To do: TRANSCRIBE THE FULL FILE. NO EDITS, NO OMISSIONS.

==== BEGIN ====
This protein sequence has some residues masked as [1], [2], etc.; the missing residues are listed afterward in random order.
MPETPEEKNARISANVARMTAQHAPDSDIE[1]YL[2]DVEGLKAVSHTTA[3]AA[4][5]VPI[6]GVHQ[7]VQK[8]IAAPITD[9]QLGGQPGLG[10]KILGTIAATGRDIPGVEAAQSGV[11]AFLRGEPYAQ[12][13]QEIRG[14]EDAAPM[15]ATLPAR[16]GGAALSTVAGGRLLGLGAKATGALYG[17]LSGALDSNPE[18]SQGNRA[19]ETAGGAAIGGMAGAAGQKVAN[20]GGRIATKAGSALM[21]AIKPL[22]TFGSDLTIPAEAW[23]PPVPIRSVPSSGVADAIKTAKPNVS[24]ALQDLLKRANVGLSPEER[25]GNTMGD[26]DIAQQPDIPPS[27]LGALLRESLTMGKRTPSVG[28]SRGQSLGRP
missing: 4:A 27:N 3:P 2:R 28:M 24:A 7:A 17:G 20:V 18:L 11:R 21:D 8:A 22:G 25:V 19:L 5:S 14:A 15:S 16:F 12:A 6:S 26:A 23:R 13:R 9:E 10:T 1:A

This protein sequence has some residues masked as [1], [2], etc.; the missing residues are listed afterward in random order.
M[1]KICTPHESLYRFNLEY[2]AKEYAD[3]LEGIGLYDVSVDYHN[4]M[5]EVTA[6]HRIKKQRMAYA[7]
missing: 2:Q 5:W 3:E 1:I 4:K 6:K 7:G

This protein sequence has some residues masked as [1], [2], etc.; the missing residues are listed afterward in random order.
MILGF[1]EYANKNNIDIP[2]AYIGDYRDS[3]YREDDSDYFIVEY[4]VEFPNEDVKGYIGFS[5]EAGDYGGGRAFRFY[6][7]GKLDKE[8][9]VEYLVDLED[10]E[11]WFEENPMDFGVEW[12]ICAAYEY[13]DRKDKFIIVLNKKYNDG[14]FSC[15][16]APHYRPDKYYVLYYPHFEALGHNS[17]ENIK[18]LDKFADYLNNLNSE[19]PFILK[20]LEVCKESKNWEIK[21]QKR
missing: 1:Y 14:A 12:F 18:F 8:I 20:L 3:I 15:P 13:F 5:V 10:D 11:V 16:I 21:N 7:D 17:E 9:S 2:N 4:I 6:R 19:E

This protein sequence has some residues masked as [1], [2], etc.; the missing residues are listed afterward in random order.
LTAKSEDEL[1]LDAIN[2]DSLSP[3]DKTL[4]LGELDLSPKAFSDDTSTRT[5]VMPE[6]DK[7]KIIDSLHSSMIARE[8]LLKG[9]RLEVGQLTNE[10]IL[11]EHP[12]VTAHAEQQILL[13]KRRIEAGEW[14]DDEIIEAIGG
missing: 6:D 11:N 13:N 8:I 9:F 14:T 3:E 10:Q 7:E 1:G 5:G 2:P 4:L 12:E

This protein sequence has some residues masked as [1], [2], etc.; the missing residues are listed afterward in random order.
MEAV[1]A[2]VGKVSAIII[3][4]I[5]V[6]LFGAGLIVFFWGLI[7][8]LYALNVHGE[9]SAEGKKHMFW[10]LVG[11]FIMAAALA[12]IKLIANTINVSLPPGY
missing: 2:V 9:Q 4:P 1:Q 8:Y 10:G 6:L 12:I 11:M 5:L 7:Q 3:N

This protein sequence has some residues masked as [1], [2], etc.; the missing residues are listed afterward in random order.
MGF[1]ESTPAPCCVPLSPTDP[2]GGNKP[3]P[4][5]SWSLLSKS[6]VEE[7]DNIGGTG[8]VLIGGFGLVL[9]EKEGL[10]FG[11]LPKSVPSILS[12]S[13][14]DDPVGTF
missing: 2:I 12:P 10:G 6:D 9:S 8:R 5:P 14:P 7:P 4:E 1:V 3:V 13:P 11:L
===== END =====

This protein sequence has some residues masked as [1], [2], etc.; the missing residues are listed afterward in random order.
MPETPEEKNARISANVARMTAQHAPDSDIE[1]YL[2]DVEGLKAVSHTTA[3]AA[4][5]VPI[6]GVHQ[7]VQK[8]IAAPITD[9]QLGGQPGLG[10]KILGTIAATGRDIPGVEAAQSGV[11]AFLRGEPYAQ[12][13]QEIRG[14]EDAAPM[15]ATLPAR[16]GGAALSTVAGGRLLGLGAKATGALYG[17]LSGALDSNPE[18]SQGNRA[19]ETAGGAAIGGMAGAAGQKVAN[20]GGRIATKAGSALM[21]AIKPL[22]TFGSDLTIPAEAW[23]PPVPIRSVPSSGVADAIKTAKPNVS[24]ALQDLLKRANVGLSPEER[25]GNTMGD[26]DIAQQPDIPPS[27]LGALLRESLTMGKRTPSVG[28]SRGQSLGRP
missing: 4:A 27:N 3:P 2:R 28:M 24:A 7:A 17:G 20:V 18:L 11:R 21:D 8:A 22:G 25:V 19:L 5:S 14:A 15:S 16:F 12:A 6:S 26:A 23:R 13:R 9:E 10:T 1:A

This protein sequence has some residues masked as [1], [2], etc.; the missing residues are listed afterward in random order.
M[1]KICTPHESLYRFNLEY[2]AKEYAD[3]LEGIGLYDVSVDYHN[4]M[5]EVTA[6]HRIKKQRMAYA[7]
missing: 2:Q 5:W 3:E 1:I 4:K 6:K 7:G

This protein sequence has some residues masked as [1], [2], etc.; the missing residues are listed afterward in random order.
MILGF[1]EYANKNNIDIP[2]AYIGDYRDS[3]YREDDSDYFIVEY[4]VEFPNEDVKGYIGFS[5]EAGDYGGGRAFRFY[6][7]GKLDKE[8][9]VEYLVDLED[10]E[11]WFEENPMDFGVEW[12]ICAAYEY[13]DRKDKFIIVLNKKYNDG[14]FSC[15][16]APHYRPDKYYVLYYPHFEALGHNS[17]ENIK[18]LDKFADYLNNLNSE[19]PFILK[20]LEVCKESKNWEIK[21]QKR
missing: 1:Y 14:A 12:F 18:F 8:I 20:L 3:I 15:P 13:F 5:V 10:D 11:V 16:I 21:N 7:D 17:E 9:S 2:N 4:I 6:R 19:E

This protein sequence has some residues masked as [1], [2], etc.; the missing residues are listed afterward in random order.
LTAKSEDEL[1]LDAIN[2]DSLSP[3]DKTL[4]LGELDLSPKAFSDDTSTRT[5]VMPE[6]DK[7]KIIDSLHSSMIARE[8]LLKG[9]RLEVGQLTNE[10]IL[11]EHP[12]VTAHAEQQILL[13]KRRIEAGEW[14]DDEIIEAIGG
missing: 6:D 11:N 13:N 8:I 9:F 14:T 3:E 10:Q 7:E 1:G 5:G 2:P 4:L 12:E

This protein sequence has some residues masked as [1], [2], etc.; the missing residues are listed afterward in random order.
MEAV[1]A[2]VGKVSAIII[3][4]I[5]V[6]LFGAGLIVFFWGLI[7][8]LYALNVHGE[9]SAEGKKHMFW[10]LVG[11]FIMAAALA[12]IKLIANTINVSLPPGY
missing: 2:V 9:Q 4:P 1:Q 8:Y 10:G 6:L 12:I 11:M 5:L 7:Q 3:N

This protein sequence has some residues masked as [1], [2], etc.; the missing residues are listed afterward in random order.
MGF[1]ESTPAPCCVPLSPTDP[2]GGNKP[3]P[4][5]SWSLLSKS[6]VEE[7]DNIGGTG[8]VLIGGFGLVL[9]EKEGL[10]FG[11]LPKSVPSILS[12]S[13][14]DDPVGTF
missing: 2:I 12:P 10:G 6:D 9:S 8:R 5:P 14:P 7:P 4:E 1:V 3:V 13:P 11:L